When this tiny little creature is handed to us there is an immediate sense of love, fierce love. This love is powerful and fills you with the need to protect this innocent being with every fiber in your body. You are attached to this child and they are attached to you — your heart forever now walking outside of you.
When I had Seeley I couldn’t stop staring at him, holding him, nuzzling, and snuggling him. He was and is my everything. It was very important for me to establish a loving and close bond with him — this is known as a secure attachment in the child development field. So what is a secure attachment, how do I get it, and why do I want it?! Let’s dig into this a bit.
Let’s first start with the why, so hopefully you will be encouraged to read the rest of my post, haha. According to John Bowlby, the man who created the idea of attachment, he believes that having a strong, loving, secure bond will enable your child to do many things;
- Having a secure base allows the child to explore freely, they are not worried that their caregiver is going to leave them. It is through this exploration that children learn!
- Children in a secure relationship tend to be more independent and resilient when things go wrong. They know they have the support of their caregivers.
- Children have higher self-esteem because they feel loved, wanted, and again that feeling of support regardless of the situation.
- Children do better academically. They feel a sense of security and trust — it is easier for them to learn because all of their most basic needs are met (See Maslow’s Hierarchy of Needs!).
- As adults these children typically have healthier relationships (they have a lot less anxiety, worry, and stress about their partner and what they may or may not be doing).
Ok, I could probably continue with this list, but I don’t think you want to read a 50 page thesis, so let’s stop there! So what does a secure attachment look like you ask, according to Bowlby and Ainsworth:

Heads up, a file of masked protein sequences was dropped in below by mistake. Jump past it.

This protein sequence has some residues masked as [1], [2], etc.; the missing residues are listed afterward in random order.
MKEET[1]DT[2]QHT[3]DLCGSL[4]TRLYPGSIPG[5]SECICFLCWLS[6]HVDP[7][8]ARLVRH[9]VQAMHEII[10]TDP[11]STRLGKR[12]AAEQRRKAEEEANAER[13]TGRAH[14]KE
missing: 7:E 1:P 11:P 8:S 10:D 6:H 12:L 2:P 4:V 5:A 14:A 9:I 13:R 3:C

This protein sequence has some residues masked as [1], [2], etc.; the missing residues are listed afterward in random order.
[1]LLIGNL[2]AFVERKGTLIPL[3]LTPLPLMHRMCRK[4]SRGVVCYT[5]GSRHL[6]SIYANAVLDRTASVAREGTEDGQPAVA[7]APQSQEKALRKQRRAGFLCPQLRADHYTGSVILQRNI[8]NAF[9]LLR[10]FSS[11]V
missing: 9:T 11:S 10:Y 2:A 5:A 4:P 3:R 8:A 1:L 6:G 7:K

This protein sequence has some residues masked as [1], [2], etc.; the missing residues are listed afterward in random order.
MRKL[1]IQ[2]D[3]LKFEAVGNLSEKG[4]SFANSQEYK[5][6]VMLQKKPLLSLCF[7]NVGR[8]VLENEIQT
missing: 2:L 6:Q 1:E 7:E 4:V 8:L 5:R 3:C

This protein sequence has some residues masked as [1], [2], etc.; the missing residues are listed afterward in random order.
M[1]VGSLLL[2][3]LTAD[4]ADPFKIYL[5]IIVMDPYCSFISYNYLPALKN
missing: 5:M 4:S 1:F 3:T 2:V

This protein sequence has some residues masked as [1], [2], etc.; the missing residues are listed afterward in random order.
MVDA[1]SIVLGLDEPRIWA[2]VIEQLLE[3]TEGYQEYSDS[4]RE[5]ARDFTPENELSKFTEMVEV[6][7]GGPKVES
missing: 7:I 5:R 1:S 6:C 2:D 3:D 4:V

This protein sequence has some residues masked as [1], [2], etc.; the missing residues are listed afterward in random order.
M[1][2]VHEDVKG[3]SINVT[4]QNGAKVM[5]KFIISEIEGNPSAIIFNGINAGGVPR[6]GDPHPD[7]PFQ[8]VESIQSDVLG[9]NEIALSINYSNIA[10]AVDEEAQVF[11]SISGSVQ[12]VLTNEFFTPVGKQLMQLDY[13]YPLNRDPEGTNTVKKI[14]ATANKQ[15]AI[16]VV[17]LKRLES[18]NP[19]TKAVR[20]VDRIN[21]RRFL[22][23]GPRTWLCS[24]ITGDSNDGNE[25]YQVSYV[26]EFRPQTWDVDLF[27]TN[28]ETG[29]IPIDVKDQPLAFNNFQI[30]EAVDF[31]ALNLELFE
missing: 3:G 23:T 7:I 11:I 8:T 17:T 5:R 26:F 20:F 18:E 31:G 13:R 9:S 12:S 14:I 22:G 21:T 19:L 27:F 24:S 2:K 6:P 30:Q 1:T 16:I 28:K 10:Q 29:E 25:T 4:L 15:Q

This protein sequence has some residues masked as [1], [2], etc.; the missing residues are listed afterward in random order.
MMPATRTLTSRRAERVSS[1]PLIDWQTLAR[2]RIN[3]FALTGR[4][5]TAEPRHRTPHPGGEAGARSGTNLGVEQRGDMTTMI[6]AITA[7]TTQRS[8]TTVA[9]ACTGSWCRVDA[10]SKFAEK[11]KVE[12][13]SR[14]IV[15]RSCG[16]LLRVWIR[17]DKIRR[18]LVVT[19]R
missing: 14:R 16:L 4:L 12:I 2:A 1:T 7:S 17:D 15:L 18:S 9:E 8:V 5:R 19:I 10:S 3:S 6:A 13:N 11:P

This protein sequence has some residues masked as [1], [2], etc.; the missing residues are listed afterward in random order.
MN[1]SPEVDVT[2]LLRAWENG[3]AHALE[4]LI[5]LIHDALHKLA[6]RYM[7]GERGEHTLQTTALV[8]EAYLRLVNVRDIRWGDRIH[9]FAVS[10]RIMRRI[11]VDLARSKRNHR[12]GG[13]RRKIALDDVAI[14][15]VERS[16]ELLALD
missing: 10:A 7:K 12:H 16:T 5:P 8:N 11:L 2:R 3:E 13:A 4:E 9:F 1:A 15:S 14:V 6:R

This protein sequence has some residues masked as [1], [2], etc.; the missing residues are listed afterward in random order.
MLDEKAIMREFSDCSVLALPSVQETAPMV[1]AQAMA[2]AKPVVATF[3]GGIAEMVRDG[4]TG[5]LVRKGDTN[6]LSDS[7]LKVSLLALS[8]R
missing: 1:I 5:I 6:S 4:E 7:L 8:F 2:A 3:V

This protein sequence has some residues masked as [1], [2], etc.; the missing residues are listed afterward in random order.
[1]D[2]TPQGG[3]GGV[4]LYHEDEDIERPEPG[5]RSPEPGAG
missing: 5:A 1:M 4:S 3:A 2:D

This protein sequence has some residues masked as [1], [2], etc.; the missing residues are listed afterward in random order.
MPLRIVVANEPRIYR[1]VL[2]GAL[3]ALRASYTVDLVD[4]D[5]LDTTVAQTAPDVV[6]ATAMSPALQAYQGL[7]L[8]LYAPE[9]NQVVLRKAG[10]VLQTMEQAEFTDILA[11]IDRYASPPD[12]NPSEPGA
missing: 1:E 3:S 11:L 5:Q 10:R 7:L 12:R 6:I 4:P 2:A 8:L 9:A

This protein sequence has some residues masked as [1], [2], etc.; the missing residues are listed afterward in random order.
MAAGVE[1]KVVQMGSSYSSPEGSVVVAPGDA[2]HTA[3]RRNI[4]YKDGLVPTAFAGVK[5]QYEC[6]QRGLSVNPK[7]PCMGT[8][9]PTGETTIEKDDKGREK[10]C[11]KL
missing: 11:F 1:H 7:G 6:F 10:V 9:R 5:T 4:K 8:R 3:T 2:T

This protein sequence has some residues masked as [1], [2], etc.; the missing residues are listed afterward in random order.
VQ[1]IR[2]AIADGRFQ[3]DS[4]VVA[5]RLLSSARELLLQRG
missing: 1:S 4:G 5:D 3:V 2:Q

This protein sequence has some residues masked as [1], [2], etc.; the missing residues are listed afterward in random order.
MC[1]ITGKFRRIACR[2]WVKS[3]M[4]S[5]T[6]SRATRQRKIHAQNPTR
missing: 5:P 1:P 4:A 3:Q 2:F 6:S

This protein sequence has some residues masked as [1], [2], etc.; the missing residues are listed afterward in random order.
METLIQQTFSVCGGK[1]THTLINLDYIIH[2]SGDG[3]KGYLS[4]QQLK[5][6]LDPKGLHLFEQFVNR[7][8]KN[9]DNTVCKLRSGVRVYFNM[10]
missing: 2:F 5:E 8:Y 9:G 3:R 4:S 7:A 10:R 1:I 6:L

- Secure Attachment: When you leave your child they feel sad, but when you come back you are able to easily calm them down and they are very happy to see you.
- Insecure Ambivalent Attachment: When you leave your child they feel sad, when you come back, you are unable to calm them down easily.
- Insecure Avoidant Attachment: When you leave your child they feel sad, when you come back, they don’t want to see you.
Take a look at this if your interested in what this interaction looks like between a parent and child:
So how do you get a secure attachment with your child? Well the first step is to meet their most basic needs. In the beginning years of life this means feeding them, loving them, and ALWAYS helping them when they cry. A young infants only way of conveying to you a need is through tears, so please, please, please, don’t ever let them “cry it out”. What you are telling them is that you will not be there for them when they are in distress. Infants can NOT manipulate you, they can NOT be spoiled, nor can they self soothe until around 10 months. If you want to create a secure bond, it is imperative that they know you, the main caregiver, will be there for them all the time. This sets the foundation for a secure attachment for the rest of their lives! Bottom line, be there for your child, make them feel safe and loved.
Caring for children is one of the most precious gifts we can be given — let’s work hard to create the best atmosphere for our sweet (most of the time!) little ones.
Breathing in the security,